For Zurer, there are also the benefits of working in Hebrew, and in Israel, which is something she’s continued to do after 15 years in the US.
“It just takes more work for me in English,” said Zurer, whose has a rich, accent-less American English vocabulary. “I have to be really feeling comfortable with the lines, I need to really work it. Working in Hebrew is like sitting with a childhood friend and working in English is like sitting with a new friend.”
Zurer moved to the US at 35, with her husband and child, and at a time when most of her career had been established in Israel and there were opportunities to be had in Hollywood.
“I had done pretty tremendous things that I cherish, like ‘B’Tipul,'” she said, referring to the now-classic Israeli TV show about a psychologist and his patients that was remade for the US as “In Treatment.”
“I feel that I’m almost better in some sense in Israel; the language is so easy for me that I can go deeper and deeper and deeper. And if I’m honest, I don’t know if I’ve received roles in English that are as deep as Alice.”
Zurer’s first English-speaking role was when she was cast by Steven Spielberg as Eric Bana’s character’s wife in the Oscar-nominated film “Munich” (2005). She also starred with Dennis Quaid and William Hurt in “Vantage Point” (2008), opposite Jeff Goldblum and Willem Dafoe in “Adam Resurrected,” and in Ron Howard’s “Angels & Demons” (2009) with Tom Hanks.
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There have been ensemble casts, such as “Darling Companion” (2012) with Diane Keaton and Kevin Kline and “Man Of Steel” (2013) opposite Russell Crow. And of course, Zurer’s turn as Elisheva in “Shtisel,” which brought her acclaim via Netflix and millions of fans of a show about a Jerusalem ultra-Orthodox family.
Filming movies remains Zurer’s favorite acting form, for the process in making it feels like “a poem in motion,” she said.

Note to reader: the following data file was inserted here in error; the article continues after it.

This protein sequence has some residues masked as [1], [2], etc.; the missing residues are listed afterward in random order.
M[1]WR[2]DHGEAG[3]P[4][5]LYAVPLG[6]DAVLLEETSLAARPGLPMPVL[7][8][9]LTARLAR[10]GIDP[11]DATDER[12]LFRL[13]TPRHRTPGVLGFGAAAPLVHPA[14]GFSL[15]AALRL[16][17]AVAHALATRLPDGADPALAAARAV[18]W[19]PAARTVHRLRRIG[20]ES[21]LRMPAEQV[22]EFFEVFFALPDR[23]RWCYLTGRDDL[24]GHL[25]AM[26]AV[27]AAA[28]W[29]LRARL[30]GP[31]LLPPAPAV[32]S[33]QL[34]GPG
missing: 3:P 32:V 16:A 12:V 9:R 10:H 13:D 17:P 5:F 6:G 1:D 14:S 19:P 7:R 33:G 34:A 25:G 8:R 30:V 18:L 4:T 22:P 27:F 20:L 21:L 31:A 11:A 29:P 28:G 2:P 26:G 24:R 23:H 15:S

“Losing Alice” had the feel of a film because of its mini-series format, said Zurer, as well as a beginning, middle and end that mirror the structure of a movie.
As the main character, Zurer is on the screen much of the time, and she has a deep relationship with the camera. This translates into a highly personal experience for the viewer, who feels like they looking right into Alice’s soul.
“It’s a mental thing where I really erase everything around me,” said Zurer. “I’m not very talkative or friendly on set, I keep my energy really specifically aimed on people I act with and on the camera. I try not to lie in any sense and not to make any decision but to be really present in the moment.”
It’s a set of skills that she’s used in her acting for years, but is particularly essential in “Losing Alice”, where all the good and bad of the story being told is meant to be shown.
“The power is in the bad things, the little lies that you tell yourself and the envy and manipulations, and all these things that you normally don’t want to show in life, and all of a sudden you dwell on them,” she said.
With the series recently purchased by Apple, where it will be dubbed and subtitled into English, Zurer feels elated that the show will reach a wider audience. For now, however, she’s sticking close to her Los Angeles home these days, where not much is happening on the filming front due to the coronavirus, but she gets to work on her own writing and creative projects.
“Very little is being done here,” said Zurer, “but I do other things and I’m okay with not being in front of the camera all the time.”